‘Hope’ as young countercultural Catholics are emerging in Ireland

‘Hope’ as young countercultural Catholics are emerging in Ireland Bishop Fintan Gavin chatting with a young man.

Catholic youth groups in Ireland have said they are experiencing a resurgence, drawing hundreds of young people to faith-based activities and community service.

Bishop Fintan Gavin of Cork and Ross said the resurgence gives him hope: “I am very hopeful. We had last Sunday the Eucharistic procession and we had more than 4000 people. Many of them were young people that were living their faith on the streets. It is not about numbers, but it is about being there… We need to find a way where young people can be in the culture of today and be a life-giving force within that culture. Not running away from the culture but not embracing every aspect of the culture either. That is why young people need the support of one another”.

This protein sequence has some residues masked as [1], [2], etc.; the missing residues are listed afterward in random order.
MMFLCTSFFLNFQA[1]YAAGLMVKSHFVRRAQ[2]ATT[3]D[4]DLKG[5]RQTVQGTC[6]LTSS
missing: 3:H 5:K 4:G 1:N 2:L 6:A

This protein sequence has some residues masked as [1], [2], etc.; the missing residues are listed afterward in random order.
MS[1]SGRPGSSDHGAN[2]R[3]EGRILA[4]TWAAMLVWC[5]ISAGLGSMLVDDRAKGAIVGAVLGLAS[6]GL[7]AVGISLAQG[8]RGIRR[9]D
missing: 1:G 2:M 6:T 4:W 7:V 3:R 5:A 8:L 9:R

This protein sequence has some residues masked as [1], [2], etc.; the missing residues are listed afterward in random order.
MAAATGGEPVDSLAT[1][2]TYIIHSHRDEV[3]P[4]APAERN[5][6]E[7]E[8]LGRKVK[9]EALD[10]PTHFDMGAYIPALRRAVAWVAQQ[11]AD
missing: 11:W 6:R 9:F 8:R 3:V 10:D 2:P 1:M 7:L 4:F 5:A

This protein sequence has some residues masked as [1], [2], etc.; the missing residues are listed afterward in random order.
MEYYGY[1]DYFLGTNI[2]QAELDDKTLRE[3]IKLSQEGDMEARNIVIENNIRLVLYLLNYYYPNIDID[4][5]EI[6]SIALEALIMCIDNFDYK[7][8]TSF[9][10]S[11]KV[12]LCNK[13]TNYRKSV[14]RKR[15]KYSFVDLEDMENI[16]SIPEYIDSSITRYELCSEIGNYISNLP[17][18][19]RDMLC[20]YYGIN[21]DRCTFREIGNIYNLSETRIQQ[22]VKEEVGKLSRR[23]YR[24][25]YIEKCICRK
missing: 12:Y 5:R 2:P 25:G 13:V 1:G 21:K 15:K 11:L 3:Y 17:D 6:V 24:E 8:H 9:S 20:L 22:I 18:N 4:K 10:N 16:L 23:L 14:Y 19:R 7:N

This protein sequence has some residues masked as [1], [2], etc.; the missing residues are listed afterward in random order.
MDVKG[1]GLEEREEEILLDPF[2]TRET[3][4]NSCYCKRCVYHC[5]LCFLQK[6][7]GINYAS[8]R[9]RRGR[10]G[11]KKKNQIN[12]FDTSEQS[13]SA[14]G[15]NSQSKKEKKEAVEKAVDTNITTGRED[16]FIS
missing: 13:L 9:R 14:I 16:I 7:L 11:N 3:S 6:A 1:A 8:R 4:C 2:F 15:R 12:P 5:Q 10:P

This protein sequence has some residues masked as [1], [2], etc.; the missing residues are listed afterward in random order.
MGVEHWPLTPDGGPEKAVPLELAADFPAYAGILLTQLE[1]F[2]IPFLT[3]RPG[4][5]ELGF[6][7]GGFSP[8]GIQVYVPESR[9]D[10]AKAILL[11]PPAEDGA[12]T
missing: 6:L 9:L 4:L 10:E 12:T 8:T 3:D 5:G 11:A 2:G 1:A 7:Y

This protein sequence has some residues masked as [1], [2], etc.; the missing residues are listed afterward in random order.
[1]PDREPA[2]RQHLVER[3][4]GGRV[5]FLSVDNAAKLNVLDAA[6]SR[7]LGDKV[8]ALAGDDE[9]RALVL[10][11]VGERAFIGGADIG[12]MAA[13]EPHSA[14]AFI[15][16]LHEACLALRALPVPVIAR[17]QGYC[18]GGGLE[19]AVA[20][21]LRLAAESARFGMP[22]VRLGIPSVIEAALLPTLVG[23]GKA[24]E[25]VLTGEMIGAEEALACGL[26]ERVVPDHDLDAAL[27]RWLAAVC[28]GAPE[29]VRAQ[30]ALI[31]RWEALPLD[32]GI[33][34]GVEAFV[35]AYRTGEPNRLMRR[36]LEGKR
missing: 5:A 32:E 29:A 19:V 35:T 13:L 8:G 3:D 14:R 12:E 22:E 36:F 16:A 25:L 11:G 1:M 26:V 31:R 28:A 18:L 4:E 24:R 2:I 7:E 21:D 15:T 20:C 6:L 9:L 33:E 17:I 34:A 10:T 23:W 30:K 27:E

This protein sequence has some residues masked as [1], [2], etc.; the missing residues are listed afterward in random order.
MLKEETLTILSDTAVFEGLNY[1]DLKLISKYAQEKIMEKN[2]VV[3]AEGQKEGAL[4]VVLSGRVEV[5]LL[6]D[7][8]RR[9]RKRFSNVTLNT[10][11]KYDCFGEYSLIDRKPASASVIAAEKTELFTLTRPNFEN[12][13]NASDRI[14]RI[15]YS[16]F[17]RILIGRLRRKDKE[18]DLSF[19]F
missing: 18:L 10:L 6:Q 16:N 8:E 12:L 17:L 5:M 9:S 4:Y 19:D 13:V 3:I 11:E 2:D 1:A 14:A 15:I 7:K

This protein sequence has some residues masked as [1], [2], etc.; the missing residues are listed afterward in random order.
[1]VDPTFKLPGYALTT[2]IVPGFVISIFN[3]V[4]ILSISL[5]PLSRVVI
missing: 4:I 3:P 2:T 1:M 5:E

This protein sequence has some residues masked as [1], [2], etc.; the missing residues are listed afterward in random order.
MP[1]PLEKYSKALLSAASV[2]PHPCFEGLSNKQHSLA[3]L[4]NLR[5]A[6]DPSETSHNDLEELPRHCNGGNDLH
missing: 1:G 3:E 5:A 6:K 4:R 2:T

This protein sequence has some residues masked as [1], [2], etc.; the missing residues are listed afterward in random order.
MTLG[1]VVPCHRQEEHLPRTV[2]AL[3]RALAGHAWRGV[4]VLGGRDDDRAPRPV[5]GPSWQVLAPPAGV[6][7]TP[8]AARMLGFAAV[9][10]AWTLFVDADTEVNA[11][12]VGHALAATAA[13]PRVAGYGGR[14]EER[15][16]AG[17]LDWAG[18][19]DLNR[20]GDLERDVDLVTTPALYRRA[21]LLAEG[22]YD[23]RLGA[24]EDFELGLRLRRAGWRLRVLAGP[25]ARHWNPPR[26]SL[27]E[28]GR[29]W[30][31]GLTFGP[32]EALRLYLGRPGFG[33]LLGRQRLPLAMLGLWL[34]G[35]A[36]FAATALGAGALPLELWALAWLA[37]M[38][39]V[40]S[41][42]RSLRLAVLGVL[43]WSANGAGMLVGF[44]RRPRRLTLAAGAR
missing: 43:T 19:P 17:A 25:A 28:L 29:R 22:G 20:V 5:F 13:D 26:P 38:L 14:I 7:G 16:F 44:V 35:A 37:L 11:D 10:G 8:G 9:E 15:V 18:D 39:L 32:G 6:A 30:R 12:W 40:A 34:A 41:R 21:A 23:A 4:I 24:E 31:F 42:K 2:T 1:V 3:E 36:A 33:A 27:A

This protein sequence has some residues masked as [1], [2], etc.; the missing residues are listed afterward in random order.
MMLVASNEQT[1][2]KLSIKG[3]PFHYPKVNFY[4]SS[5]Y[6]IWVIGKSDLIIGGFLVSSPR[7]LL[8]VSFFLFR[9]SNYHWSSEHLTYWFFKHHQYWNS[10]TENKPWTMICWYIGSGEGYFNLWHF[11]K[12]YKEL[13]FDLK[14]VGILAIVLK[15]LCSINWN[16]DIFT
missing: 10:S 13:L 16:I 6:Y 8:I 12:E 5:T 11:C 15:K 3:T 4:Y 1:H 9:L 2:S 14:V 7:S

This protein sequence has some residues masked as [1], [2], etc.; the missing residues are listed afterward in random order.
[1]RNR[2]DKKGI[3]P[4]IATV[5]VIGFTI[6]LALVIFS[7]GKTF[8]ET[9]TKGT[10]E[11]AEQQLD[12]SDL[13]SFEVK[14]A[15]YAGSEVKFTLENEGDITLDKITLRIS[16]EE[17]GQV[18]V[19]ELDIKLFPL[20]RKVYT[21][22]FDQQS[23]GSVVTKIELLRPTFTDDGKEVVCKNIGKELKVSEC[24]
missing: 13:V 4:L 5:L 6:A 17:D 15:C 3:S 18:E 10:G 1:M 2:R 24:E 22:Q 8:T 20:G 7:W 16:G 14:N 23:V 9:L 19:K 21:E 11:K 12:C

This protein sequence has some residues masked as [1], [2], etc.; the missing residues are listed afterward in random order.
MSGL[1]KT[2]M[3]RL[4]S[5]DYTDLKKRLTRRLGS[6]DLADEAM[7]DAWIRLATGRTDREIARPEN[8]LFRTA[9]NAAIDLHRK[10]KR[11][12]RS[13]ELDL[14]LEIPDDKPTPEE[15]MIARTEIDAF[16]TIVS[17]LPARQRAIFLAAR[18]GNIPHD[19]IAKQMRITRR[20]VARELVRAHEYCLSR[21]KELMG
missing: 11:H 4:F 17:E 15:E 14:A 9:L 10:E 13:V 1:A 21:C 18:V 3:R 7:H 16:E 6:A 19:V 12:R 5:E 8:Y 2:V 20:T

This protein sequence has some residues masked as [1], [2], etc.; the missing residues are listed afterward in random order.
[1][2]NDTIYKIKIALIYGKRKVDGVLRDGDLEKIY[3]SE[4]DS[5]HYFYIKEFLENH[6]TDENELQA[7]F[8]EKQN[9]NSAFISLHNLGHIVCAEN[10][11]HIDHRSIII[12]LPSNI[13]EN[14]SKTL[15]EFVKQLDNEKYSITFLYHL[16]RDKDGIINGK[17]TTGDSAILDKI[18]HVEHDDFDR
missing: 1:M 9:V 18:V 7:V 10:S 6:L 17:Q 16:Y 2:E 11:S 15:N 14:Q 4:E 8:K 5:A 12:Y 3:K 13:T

Bro. Martin Kenneally, from the Presentation Brothers who celebrated the profession of a new brother last weekend, points out that “There is a young Catholic counterculture emerging in Ireland.  They are genuine young people searching for meaning.”  Br Kenneally works with many youth leaders in Cork, including those involved the Leadership Education and Formation Project at Mardyke House.

Several prayer group organisers interviewed by this paper also say they are seeing a resurgence of interest among young people.

Eoin McCormack, a parish catechist based in Rathmines, Co. Dublin said that sixty mostly young people, packed into a small café for a talk on ‘Does God exist?’

Mr McCormack said: “We as a Church need to be creative in our apologetics and getting back to what it means to be a Christian… The younger people who are making the jump to come to church want community, but they also want the answers to their faith. We are in the position to give 2000 years of philosophy and theology on the good life” he said.

Bishop Fintan Gavin notes that “Maybe we come from a picture in the past that we had too much support from the culture, and we keep contrasting things. This is where we are called to be ‘the Church of the here and now’ as St Joan of Arc said. We need to be signs of hope. A Christian without hope is not really a Christian.

Read the feature piece here – Young Catholic counterculture emerging in modern Ireland